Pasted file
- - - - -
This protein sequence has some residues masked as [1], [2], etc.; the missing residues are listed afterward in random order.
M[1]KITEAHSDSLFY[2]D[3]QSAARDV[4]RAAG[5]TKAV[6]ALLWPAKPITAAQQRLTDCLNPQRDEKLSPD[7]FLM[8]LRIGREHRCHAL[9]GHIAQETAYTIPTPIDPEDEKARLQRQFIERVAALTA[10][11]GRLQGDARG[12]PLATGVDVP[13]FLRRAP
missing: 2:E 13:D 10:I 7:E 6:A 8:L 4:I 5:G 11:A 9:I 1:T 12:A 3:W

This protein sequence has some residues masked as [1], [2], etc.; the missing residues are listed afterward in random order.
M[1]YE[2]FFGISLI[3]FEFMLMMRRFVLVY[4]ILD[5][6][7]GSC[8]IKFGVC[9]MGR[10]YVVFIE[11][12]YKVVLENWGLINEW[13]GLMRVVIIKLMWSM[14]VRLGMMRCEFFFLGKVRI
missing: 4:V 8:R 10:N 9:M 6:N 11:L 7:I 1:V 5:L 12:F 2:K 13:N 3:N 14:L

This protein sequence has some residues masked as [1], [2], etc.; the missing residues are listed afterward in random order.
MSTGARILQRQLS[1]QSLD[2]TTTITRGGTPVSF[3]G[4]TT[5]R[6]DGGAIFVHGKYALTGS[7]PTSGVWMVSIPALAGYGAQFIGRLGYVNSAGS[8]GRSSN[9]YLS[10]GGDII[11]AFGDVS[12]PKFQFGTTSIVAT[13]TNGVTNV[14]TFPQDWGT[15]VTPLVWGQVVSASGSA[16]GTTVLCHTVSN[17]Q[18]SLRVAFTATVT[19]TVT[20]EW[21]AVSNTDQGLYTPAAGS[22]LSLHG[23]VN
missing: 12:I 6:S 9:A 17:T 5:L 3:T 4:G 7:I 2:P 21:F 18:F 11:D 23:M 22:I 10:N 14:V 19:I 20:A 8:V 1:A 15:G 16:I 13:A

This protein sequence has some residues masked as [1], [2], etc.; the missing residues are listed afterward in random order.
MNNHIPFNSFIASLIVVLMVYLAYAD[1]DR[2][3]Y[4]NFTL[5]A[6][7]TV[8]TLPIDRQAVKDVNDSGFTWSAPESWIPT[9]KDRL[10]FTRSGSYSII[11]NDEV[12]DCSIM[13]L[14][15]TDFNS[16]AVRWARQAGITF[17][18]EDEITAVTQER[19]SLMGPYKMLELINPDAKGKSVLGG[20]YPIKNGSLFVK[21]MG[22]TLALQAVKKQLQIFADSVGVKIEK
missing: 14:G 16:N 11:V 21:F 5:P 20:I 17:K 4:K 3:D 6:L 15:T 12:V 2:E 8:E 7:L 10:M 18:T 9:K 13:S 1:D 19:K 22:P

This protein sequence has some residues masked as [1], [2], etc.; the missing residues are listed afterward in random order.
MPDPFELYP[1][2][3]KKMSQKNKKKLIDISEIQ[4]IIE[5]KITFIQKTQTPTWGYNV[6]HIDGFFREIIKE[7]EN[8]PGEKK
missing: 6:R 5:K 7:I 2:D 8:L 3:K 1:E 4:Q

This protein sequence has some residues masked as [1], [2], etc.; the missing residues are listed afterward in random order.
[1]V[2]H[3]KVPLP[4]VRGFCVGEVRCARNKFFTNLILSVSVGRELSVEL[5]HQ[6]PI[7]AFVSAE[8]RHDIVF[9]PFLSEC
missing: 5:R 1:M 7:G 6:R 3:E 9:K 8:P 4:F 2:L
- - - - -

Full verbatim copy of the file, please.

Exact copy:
This protein sequence has some residues masked as [1], [2], etc.; the missing residues are listed afterward in random order.
M[1]KITEAHSDSLFY[2]D[3]QSAARDV[4]RAAG[5]TKAV[6]ALLWPAKPITAAQQRLTDCLNPQRDEKLSPD[7]FLM[8]LRIGREHRCHAL[9]GHIAQETAYTIPTPIDPEDEKARLQRQFIERVAALTA[10][11]GRLQGDARG[12]PLATGVDVP[13]FLRRAP
missing: 2:E 13:D 10:I 7:E 6:A 8:L 4:I 5:G 11:A 9:I 1:T 12:A 3:W

This protein sequence has some residues masked as [1], [2], etc.; the missing residues are listed afterward in random order.
M[1]YE[2]FFGISLI[3]FEFMLMMRRFVLVY[4]ILD[5][6][7]GSC[8]IKFGVC[9]MGR[10]YVVFIE[11][12]YKVVLENWGLINEW[13]GLMRVVIIKLMWSM[14]VRLGMMRCEFFFLGKVRI
missing: 4:V 8:R 10:N 9:M 6:N 11:L 7:I 1:V 5:L 12:F 2:K 13:N 3:N 14:L

This protein sequence has some residues masked as [1], [2], etc.; the missing residues are listed afterward in random order.
MSTGARILQRQLS[1]QSLD[2]TTTITRGGTPVSF[3]G[4]TT[5]R[6]DGGAIFVHGKYALTGS[7]PTSGVWMVSIPALAGYGAQFIGRLGYVNSAGS[8]GRSSN[9]YLS[10]GGDII[11]AFGDVS[12]PKFQFGTTSIVAT[13]TNGVTNV[14]TFPQDWGT[15]VTPLVWGQVVSASGSA[16]GTTVLCHTVSN[17]Q[18]SLRVAFTATVT[19]TVT[20]EW[21]AVSNTDQGLYTPAAGS[22]LSLHG[23]VN
missing: 12:I 6:S 9:A 17:T 5:L 3:T 4:G 7:I 2:P 21:F 18:F 11:D 23:M 22:I 10:N 14:V 19:I 20:A 8:V 1:A 15:G 16:I 13:A

This protein sequence has some residues masked as [1], [2], etc.; the missing residues are listed afterward in random order.
MNNHIPFNSFIASLIVVLMVYLAYAD[1]DR[2][3]Y[4]NFTL[5]A[6][7]TV[8]TLPIDRQAVKDVNDSGFTWSAPESWIPT[9]KDRL[10]FTRSGSYSII[11]NDEV[12]DCSIM[13]L[14][15]TDFNS[16]AVRWARQAGITF[17][18]EDEITAVTQER[19]SLMGPYKMLELINPDAKGKSVLGG[20]YPIKNGSLFVK[21]MG[22]TLALQAVKKQLQIFADSVGVKIEK
missing: 14:G 16:N 11:V 21:F 5:P 20:I 17:K 4:K 3:D 6:L 15:T 12:V 2:E 8:E 7:L 10:M 18:T 9:K 13:S 1:D 19:K 22:P

This protein sequence has some residues masked as [1], [2], etc.; the missing residues are listed afterward in random order.
MPDPFELYP[1][2][3]KKMSQKNKKKLIDISEIQ[4]IIE[5]KITFIQKTQTPTWGYNV[6]HIDGFFREIIKE[7]EN[8]PGEKK
missing: 6:R 5:K 7:I 2:D 8:L 3:K 1:E 4:Q

This protein sequence has some residues masked as [1], [2], etc.; the missing residues are listed afterward in random order.
[1]V[2]H[3]KVPLP[4]VRGFCVGEVRCARNKFFTNLILSVSVGRELSVEL[5]HQ[6]PI[7]AFVSAE[8]RHDIVF[9]PFLSEC
missing: 5:R 1:M 7:G 6:R 3:E 9:K 8:P 4:F 2:L